Laboratory drug susceptibility testing data were retrospectively reviewed between 1 January 2019 and 31 May 2021. Pseudomonas aeruginosa for which susceptibility testing was performed were included. During this time period, organism identification was performed via matrix-assisted laser desorption/ionisation-time of flight (MALDI-TOF) (Bruker MALDI Biotyper, Bruker Daltonics, US and VITEK MS, bioMérieux, France). Routine susceptibility testing as performed using Vitek 2 (bioMérieux), including ceftazidime, cefepime, piperacillin-tazobactam, imipenem, meropenem, ciprofloxacin, gentamicin, and amikacin. For drug-resistant isolates in invasive isolates (such as bacteraemia) or on clinicians' request, an extended susceptibility testing panel including aztreonam, ceftazidime-avibactam, and ceftolozane-tazobactam was performed using Sensititre broth microdilution (Thermo Fisher Scientific, USA).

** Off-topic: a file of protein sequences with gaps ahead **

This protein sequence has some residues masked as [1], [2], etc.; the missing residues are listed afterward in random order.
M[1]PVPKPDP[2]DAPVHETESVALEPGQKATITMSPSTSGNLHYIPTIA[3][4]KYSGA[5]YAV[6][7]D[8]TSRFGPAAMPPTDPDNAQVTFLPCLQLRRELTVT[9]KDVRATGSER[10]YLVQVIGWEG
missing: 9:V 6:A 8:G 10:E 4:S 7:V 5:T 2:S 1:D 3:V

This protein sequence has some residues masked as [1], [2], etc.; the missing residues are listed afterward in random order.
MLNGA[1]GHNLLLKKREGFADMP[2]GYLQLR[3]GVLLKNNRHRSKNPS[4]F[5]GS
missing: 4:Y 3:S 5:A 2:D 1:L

Susceptibility testing results were compiled and re-interpreted based on the latest EUCAST and CLSI breakpoints as shown in Table 1.
      Clinical and Laboratory Standards Institute (CLSI)
      Performance Standards for Antimicrobial Susceptibility Testing.
      ,
      The European Committee on Antimicrobial Susceptibility Testing (EUCAST)
      Breakpoint tables for interpretation of MICs and zone diameters Version 11.0.